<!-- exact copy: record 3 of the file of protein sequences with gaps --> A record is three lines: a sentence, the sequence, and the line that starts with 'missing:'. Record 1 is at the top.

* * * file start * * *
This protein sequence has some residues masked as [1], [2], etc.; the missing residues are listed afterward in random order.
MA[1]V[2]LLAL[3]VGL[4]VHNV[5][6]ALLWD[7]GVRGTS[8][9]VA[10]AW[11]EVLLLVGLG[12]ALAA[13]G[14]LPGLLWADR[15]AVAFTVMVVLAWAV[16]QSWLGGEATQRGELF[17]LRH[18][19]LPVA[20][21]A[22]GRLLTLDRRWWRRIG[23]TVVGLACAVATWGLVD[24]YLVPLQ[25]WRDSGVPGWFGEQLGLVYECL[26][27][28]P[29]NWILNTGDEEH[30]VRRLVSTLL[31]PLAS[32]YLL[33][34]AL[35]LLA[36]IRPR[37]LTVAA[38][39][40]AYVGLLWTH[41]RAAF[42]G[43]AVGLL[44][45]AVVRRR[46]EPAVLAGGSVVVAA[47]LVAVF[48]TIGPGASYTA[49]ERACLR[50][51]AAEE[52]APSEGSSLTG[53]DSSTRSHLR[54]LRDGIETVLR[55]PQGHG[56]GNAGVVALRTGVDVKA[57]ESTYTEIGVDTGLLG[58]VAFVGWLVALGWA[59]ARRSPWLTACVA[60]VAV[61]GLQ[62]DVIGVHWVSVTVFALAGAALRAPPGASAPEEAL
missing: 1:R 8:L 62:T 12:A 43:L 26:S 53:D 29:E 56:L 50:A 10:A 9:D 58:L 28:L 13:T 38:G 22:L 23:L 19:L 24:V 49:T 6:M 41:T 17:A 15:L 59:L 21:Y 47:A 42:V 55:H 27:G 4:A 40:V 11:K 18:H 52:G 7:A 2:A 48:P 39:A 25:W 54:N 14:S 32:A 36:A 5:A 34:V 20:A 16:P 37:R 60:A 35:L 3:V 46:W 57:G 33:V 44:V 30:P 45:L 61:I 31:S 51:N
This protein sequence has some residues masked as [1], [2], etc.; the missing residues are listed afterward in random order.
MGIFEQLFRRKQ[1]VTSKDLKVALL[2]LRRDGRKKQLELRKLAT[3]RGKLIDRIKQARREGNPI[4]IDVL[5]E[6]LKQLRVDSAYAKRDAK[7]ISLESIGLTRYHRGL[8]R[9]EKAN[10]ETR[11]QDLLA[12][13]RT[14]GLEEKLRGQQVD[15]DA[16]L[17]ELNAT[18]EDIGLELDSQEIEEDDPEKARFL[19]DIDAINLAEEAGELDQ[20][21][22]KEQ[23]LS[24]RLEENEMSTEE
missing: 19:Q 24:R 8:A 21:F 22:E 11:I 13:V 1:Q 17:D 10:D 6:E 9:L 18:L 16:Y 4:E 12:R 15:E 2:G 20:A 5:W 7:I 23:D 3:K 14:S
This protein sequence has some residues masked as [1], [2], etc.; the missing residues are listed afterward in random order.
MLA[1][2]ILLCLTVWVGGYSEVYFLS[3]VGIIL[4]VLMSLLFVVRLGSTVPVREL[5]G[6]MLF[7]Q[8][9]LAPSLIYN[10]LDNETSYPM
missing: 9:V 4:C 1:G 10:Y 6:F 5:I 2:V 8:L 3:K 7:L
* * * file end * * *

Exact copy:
This protein sequence has some residues masked as [1], [2], etc.; the missing residues are listed afterward in random order.
MLA[1][2]ILLCLTVWVGGYSEVYFLS[3]VGIIL[4]VLMSLLFVVRLGSTVPVREL[5]G[6]MLF[7]Q[8][9]LAPSLIYN[10]LDNETSYPM
missing: 9:V 4:C 1:G 10:Y 6:F 5:I 2:V 8:L 3:K 7:L